c. for all remaining buildings that are non-dwellings, save for a few exempted buildings from 1 October 2008

EPCs for the sale or renting out of buildings that are non-dwellings will be valid for 10 years or until a newer EPC is produced for building, if earlier.

From 9 January 2013, it is a requirement for all non-dwellings over 500m2 frequently visited by the public to display a valid EPC in a prominent place clearly visible to members of the public. This will only apply to buildings where an EPC has been produced for that building.

If a building, or building unit, is subsequently sold, constructed or rented out after 9 January 2013 and an EPC is produced then this must be displayed.

From 9 January 2013 all sales or lettings advertisements in the commercial media[footnote 1] should show the EPC rating of the property being advertised. There is no requirement to display the full certificate but where there is adequate space, the advertisement should show the A-G graph. However, it is recognised that this will not always be possible. In such cases the advertisement should include the actual EPC rating of the property (for example C).

Situations where an EPC is not required
EPCs are not required on sale or rent for buildings due to be demolished, provided the seller or landlord can demonstrate that:

  • the building is to be sold or rented out with vacant possession
  • the building is suitable for demolition and
  • the resulting site is suitable for redevelopment
  • all relevant planning permissions, listed building consents and conservation area consents exist in relation to the demolition, and
  • they believe, on reasonable grounds, that a prospective buyer or tenant intends to demolish the building (e.g. on evidence of an application for planning permission)

The duties relating to EPCs do not apply to:

  • buildings used as places of worship and for religious activities
  • temporary buildings with a planned time of use of 2 years or less, industrial sites, workshops and residential agricultural buildings with low energy demand and residential agricultural buildings which are in use by a sector covered by a national sectoral agreement on energy performance
  • stand-alone buildings with a total useful floor area of less than 50m2

Additionally, in line with the removal of unnecessary gold-plating, from 9 January 2013, the following types of buildings will not require an EPC:

Buildings protected as part of a designated environment or because of their special architectural or historical merit are exempt from the requirements to have an energy performance certificate insofar as compliance with minimum energy performance requirements would unacceptably alter their character or appearance.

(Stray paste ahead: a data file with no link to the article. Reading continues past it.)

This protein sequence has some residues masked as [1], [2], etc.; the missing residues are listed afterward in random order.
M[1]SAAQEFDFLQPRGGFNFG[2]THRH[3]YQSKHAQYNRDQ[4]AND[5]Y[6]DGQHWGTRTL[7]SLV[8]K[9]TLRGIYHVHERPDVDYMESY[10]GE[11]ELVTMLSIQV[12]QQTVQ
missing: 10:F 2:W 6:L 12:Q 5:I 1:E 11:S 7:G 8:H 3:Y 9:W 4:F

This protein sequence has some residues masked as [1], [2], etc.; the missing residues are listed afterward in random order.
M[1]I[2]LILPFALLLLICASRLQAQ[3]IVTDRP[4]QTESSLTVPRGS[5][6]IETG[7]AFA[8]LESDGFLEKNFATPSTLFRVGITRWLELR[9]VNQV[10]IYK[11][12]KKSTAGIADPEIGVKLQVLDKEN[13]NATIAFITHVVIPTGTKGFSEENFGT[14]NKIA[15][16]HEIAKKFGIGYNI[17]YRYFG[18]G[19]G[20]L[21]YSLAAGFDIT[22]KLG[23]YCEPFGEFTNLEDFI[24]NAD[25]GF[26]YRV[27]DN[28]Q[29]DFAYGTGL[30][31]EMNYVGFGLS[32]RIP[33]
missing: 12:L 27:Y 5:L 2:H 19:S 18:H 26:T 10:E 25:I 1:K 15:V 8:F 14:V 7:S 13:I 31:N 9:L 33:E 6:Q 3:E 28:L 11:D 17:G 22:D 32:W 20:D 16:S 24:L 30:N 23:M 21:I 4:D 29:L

To comply with minimum energy performance requirements, many of the recommendations in an EPC report e.g. double glazing, new doors and windows, external wall insulation, and external boiler flues would likely result in unacceptable alterations in the majority of historic buildings. These can include buildings protected as part of a designated environment or because of their special architectural or historical merit (e.g. listed buildings or buildings within a conservation area). In these cases an EPC would not be required.

Building owners will need to take a view as to whether this will be the case for their buildings. If there is any doubt as to whether works would unacceptably alter the character or appearance of a building, building owners may wish to seek the advice of their local authority’s conservation officer.

Checking the authenticity of an EPC
All EPCs are stored in a central register. The central register is the official place for the storage of all EPCs and is the single source of information for EPCs for non-dwellings.

All EPCs must contain a valid certificate reference number. This number can only be generated once the certificate has been lodged on the central register. The EPC and recommendation report are only valid once they have been lodged.

Lodging the certificate is designed helps to protect the consumer by ensuring that only accredited energy assessors can produce EPCs. Those in possession of an EPC can verify the authenticity of a certificate by using the certificate reference number to check its validity against the EPC held on the register. A copy of the EPC can be accessed online and downloaded from the central register website using the certificate reference number.

Lost and mislaid reports can also easily be replaced at no additional cost to the consumer using the certificate reference number. A copy of the certificate can also be downloaded from the central register using the building address from the register website, if the certificate reference number has been mislaid, unless the owner of the building has ‘opted-out’ of making the report available in this way.

Once EPCs have been registered they cannot be altered. However, EPCs that are in dispute may be annotated on the register to show that they are under investigation. This can only be done by the approved accreditation scheme of which the energy assessor who produced the report is a member. Data on the register is kept for 20 years, which means more than one EPC may be stored over a number of years for one building. An EPC may be valid for up to 10 years. If there are other certificates for the building on the register that are less than 10 years old only the most recent certificate will be valid.Learn More